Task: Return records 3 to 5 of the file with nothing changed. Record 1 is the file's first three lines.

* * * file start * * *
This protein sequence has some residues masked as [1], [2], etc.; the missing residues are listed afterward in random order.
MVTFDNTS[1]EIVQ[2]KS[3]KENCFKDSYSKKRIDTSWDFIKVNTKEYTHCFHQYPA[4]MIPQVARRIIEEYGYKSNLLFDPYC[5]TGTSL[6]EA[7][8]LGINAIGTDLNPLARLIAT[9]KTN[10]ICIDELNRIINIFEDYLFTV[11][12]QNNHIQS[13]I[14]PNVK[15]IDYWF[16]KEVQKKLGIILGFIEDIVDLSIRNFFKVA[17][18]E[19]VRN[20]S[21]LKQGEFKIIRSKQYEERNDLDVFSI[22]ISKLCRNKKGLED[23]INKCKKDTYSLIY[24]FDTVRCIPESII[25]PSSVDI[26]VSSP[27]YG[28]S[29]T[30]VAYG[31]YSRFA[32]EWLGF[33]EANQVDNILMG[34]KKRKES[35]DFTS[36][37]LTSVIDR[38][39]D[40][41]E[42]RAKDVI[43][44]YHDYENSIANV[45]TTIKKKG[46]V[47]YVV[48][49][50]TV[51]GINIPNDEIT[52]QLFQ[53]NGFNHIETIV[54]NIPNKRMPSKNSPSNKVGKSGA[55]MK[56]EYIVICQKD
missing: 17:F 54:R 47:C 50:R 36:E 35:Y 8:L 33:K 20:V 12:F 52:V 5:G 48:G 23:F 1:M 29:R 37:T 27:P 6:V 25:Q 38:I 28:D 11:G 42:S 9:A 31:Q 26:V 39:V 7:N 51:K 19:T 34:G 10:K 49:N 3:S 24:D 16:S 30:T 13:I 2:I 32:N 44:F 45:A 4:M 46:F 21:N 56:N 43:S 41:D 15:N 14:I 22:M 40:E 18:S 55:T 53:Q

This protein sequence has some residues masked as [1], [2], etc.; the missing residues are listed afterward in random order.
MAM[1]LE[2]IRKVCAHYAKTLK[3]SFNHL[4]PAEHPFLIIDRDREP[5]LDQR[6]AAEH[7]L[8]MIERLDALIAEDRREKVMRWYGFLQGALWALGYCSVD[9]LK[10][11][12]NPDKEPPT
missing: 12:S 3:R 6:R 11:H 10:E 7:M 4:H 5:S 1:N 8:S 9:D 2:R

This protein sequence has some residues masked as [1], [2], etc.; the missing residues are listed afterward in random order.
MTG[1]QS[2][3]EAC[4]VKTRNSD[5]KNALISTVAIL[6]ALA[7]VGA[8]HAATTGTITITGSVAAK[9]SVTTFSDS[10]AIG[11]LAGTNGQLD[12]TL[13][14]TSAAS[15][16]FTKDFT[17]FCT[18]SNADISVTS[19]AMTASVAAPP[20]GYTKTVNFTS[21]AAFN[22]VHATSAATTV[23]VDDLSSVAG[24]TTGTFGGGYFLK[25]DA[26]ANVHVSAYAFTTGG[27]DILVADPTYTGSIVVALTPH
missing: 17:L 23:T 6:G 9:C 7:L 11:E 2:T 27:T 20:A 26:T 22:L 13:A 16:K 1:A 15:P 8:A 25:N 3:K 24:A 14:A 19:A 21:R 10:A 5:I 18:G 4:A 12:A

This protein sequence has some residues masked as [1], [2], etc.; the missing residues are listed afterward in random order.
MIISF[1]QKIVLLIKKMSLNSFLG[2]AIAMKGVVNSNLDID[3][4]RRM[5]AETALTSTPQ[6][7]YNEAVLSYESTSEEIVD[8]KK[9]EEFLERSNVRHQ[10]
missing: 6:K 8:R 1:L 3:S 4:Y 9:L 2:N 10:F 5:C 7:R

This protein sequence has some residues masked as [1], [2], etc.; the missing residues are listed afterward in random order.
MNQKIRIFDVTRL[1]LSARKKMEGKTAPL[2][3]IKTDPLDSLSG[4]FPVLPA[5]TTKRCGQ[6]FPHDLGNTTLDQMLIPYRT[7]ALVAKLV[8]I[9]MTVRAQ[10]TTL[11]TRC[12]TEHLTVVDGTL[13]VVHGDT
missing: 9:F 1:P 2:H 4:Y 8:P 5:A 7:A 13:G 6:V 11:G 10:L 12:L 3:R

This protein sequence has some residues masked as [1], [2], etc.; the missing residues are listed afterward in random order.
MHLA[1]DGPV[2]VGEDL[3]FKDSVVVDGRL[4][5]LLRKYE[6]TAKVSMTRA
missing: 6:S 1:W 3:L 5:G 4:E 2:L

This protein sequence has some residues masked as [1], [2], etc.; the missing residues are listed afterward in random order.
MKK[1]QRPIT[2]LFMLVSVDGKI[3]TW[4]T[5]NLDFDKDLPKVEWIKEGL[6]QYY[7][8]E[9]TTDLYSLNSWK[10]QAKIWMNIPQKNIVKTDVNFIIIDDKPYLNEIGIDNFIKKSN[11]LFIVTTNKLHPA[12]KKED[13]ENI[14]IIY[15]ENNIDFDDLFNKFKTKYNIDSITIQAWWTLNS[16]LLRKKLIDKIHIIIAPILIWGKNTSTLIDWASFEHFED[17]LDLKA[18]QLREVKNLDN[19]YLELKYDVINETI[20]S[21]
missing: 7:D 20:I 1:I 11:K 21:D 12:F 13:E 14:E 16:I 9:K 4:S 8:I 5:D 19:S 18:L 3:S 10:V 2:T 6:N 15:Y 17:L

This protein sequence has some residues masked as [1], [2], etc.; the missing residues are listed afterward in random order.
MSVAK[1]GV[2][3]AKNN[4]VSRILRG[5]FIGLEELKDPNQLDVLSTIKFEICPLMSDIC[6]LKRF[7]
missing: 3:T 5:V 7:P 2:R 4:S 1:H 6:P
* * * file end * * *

This protein sequence has some residues masked as [1], [2], etc.; the missing residues are listed afterward in random order.
MTG[1]QS[2][3]EAC[4]VKTRNSD[5]KNALISTVAIL[6]ALA[7]VGA[8]HAATTGTITITGSVAAK[9]SVTTFSDS[10]AIG[11]LAGTNGQLD[12]TL[13][14]TSAAS[15][16]FTKDFT[17]FCT[18]SNADISVTS[19]AMTASVAAPP[20]GYTKTVNFTS[21]AAFN[22]VHATSAATTV[23]VDDLSSVAG[24]TTGTFGGGYFLK[25]DA[26]ANVHVSAYAFTTGG[27]DILVADPTYTGSIVVALTPH
missing: 17:L 23:T 6:G 9:C 7:L 11:E 2:T 27:T 20:A 26:T 22:L 13:A 16:K 1:A 15:P 8:A 25:N 3:K 24:A 14:A 19:A 21:R 10:A 5:I 18:G 4:A 12:A

This protein sequence has some residues masked as [1], [2], etc.; the missing residues are listed afterward in random order.
MIISF[1]QKIVLLIKKMSLNSFLG[2]AIAMKGVVNSNLDID[3][4]RRM[5]AETALTSTPQ[6][7]YNEAVLSYESTSEEIVD[8]KK[9]EEFLERSNVRHQ[10]
missing: 6:K 8:R 1:L 3:S 4:Y 9:L 2:N 10:F 5:C 7:R

This protein sequence has some residues masked as [1], [2], etc.; the missing residues are listed afterward in random order.
MNQKIRIFDVTRL[1]LSARKKMEGKTAPL[2][3]IKTDPLDSLSG[4]FPVLPA[5]TTKRCGQ[6]FPHDLGNTTLDQMLIPYRT[7]ALVAKLV[8]I[9]MTVRAQ[10]TTL[11]TRC[12]TEHLTVVDGTL[13]VVHGDT
missing: 9:F 1:P 2:H 4:Y 8:P 5:A 7:A 13:G 6:V 11:G 10:L 12:L 3:R